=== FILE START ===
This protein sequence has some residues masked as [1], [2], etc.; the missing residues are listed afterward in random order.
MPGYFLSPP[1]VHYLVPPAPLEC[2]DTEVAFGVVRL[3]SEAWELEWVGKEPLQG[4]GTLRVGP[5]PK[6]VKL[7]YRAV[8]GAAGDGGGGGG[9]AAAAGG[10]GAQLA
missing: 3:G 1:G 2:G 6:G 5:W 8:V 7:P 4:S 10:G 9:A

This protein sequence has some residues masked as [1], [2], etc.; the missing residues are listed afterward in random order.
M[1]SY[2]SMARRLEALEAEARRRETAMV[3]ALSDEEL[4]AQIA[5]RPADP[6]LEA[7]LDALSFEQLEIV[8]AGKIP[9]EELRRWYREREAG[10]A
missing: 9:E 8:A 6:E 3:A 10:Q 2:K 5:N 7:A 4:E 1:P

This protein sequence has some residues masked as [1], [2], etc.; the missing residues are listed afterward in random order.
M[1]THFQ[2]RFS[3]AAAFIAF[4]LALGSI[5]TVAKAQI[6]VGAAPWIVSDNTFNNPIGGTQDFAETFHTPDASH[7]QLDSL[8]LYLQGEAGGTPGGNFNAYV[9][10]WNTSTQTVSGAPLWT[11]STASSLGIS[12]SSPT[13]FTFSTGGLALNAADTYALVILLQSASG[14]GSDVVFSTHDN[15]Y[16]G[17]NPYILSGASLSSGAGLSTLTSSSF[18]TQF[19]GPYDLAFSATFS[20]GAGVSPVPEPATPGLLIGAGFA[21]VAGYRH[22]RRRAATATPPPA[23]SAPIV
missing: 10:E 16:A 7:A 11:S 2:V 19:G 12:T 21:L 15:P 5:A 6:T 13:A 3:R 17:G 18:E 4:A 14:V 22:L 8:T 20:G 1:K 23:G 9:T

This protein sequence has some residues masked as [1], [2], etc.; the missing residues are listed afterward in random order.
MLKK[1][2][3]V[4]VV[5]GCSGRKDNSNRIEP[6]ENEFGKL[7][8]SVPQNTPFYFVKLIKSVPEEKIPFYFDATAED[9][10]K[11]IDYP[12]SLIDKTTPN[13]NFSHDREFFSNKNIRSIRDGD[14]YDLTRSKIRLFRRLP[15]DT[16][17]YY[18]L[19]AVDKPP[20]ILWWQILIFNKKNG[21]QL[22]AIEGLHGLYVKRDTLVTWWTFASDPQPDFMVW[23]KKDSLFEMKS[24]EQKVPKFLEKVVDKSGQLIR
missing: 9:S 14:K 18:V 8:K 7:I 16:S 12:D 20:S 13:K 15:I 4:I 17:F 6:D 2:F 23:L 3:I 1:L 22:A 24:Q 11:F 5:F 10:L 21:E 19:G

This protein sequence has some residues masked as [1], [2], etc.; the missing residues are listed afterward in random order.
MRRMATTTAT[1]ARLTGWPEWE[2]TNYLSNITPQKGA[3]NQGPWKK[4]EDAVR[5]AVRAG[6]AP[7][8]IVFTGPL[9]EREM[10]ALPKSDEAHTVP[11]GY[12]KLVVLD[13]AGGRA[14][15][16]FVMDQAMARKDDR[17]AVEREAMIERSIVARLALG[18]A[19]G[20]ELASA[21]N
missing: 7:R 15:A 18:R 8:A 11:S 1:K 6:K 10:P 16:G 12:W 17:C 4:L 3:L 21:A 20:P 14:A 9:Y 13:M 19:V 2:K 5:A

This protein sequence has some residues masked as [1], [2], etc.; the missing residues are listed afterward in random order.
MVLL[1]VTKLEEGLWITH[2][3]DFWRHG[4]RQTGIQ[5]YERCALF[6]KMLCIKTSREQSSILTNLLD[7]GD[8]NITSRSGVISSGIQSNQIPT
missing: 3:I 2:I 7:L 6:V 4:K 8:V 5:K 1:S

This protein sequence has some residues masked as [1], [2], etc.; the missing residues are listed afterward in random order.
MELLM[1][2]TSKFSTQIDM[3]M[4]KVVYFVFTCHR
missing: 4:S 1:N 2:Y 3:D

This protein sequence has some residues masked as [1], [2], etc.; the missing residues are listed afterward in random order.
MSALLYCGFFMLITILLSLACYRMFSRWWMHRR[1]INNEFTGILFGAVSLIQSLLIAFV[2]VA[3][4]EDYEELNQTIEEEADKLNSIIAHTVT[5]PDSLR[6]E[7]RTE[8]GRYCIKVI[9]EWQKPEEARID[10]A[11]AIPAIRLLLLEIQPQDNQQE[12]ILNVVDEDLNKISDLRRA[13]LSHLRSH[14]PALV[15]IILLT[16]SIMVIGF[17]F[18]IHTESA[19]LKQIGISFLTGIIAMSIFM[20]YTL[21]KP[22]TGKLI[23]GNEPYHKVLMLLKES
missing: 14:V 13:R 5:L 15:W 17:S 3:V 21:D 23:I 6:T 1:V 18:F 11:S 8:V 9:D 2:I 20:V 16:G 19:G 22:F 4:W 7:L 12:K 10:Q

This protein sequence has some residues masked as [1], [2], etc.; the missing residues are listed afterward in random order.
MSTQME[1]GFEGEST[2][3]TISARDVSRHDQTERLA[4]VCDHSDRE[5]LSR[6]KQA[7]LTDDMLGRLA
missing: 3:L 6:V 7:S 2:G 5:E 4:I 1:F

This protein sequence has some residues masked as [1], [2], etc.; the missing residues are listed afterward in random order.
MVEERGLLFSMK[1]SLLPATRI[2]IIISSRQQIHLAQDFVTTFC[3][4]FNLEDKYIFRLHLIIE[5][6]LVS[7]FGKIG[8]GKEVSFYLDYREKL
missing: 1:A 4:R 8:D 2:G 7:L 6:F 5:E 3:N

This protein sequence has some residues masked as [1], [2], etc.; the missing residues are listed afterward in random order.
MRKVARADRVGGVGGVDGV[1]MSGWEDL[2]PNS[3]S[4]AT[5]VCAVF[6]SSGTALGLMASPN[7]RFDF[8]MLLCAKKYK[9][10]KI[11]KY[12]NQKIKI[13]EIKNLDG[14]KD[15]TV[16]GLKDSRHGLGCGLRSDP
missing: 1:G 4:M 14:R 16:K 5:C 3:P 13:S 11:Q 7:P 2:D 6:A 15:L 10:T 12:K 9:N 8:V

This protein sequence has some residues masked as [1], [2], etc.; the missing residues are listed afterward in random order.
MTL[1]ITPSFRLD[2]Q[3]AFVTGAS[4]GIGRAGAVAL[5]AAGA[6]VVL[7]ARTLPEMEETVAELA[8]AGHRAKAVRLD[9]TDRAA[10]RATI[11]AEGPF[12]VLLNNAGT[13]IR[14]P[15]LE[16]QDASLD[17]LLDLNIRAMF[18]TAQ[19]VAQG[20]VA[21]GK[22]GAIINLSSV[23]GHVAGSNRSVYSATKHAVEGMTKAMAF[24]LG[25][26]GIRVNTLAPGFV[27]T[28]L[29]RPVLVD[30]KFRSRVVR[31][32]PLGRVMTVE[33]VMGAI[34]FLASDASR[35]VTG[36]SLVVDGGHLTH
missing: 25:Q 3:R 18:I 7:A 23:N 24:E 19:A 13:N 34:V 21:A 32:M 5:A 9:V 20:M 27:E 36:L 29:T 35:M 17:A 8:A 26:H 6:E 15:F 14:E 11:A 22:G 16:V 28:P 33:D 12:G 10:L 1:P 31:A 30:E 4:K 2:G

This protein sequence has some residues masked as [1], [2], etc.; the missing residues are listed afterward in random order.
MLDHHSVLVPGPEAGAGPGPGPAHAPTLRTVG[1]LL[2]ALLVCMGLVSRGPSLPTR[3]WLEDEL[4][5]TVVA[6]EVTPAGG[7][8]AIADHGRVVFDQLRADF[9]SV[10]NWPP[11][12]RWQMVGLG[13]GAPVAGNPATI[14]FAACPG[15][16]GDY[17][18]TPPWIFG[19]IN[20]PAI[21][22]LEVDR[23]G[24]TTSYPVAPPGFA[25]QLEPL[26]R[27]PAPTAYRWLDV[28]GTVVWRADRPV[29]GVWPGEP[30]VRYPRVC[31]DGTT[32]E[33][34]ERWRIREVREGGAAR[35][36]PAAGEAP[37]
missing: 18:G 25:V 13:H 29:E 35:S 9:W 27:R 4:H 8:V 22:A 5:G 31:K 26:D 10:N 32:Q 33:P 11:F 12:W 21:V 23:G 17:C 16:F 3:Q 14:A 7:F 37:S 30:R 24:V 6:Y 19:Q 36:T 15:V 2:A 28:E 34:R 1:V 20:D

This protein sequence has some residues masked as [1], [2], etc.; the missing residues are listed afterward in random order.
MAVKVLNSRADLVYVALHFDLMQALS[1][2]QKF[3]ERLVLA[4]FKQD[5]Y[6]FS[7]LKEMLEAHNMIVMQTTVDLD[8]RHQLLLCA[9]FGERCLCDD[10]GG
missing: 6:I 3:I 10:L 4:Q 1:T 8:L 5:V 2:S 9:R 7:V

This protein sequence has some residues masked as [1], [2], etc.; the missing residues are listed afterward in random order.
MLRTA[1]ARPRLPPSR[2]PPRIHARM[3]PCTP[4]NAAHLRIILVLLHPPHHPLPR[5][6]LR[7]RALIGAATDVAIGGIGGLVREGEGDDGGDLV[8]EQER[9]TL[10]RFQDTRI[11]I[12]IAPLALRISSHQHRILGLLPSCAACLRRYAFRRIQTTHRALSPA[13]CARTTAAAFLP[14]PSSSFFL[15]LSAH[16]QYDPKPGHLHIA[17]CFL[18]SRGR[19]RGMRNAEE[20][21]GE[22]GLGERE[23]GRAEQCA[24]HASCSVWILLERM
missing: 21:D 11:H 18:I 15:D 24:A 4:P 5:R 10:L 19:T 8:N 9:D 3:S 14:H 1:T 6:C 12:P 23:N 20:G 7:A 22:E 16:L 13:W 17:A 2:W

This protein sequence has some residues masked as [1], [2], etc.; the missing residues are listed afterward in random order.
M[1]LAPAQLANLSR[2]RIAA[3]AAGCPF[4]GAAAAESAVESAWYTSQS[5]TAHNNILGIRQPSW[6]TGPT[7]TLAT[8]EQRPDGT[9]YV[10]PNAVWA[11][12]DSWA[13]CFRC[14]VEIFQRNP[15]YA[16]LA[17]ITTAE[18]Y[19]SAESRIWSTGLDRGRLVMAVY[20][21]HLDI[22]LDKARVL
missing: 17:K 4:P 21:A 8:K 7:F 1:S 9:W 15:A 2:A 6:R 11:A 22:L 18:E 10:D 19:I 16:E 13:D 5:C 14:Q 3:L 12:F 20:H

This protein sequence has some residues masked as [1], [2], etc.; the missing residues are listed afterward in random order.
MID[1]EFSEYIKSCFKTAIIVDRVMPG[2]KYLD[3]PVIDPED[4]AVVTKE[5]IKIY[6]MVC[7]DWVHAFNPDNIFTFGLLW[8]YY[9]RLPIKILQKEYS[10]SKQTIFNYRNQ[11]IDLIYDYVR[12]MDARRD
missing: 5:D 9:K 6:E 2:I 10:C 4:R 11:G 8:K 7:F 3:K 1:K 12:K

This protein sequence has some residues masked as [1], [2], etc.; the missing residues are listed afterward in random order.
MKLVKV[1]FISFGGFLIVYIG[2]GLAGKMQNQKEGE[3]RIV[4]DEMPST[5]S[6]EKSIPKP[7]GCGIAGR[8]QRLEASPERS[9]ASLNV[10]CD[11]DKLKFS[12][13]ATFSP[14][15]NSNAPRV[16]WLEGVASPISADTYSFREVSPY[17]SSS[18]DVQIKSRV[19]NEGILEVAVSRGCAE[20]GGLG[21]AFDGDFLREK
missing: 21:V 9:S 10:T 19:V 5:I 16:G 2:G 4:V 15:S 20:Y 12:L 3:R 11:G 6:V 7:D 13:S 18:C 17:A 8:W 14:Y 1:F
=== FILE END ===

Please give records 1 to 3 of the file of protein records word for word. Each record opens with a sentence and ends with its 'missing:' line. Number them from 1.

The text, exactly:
This protein sequence has some residues masked as [1], [2], etc.; the missing residues are listed afterward in random order.
MPGYFLSPP[1]VHYLVPPAPLEC[2]DTEVAFGVVRL[3]SEAWELEWVGKEPLQG[4]GTLRVGP[5]PK[6]VKL[7]YRAV[8]GAAGDGGGGGG[9]AAAAGG[10]GAQLA
missing: 3:G 1:G 2:G 6:G 5:W 8:V 7:P 4:S 10:G 9:A

This protein sequence has some residues masked as [1], [2], etc.; the missing residues are listed afterward in random order.
M[1]SY[2]SMARRLEALEAEARRRETAMV[3]ALSDEEL[4]AQIA[5]RPADP[6]LEA[7]LDALSFEQLEIV[8]AGKIP[9]EELRRWYREREAG[10]A
missing: 9:E 8:A 6:E 3:A 10:Q 2:K 5:N 7:A 4:E 1:P

This protein sequence has some residues masked as [1], [2], etc.; the missing residues are listed afterward in random order.
M[1]THFQ[2]RFS[3]AAAFIAF[4]LALGSI[5]TVAKAQI[6]VGAAPWIVSDNTFNNPIGGTQDFAETFHTPDASH[7]QLDSL[8]LYLQGEAGGTPGGNFNAYV[9][10]WNTSTQTVSGAPLWT[11]STASSLGIS[12]SSPT[13]FTFSTGGLALNAADTYALVILLQSASG[14]GSDVVFSTHDN[15]Y[16]G[17]NPYILSGASLSSGAGLSTLTSSSF[18]TQF[19]GPYDLAFSATFS[20]GAGVSPVPEPATPGLLIGAGFA[21]VAGYRH[22]RRRAATATPPPA[23]SAPIV
missing: 10:E 16:A 7:A 11:S 2:V 19:G 12:T 21:L 15:P 5:A 6:T 13:A 3:R 17:G 18:E 4:A 14:V 22:L 8:T 20:G 1:K 23:G 9:T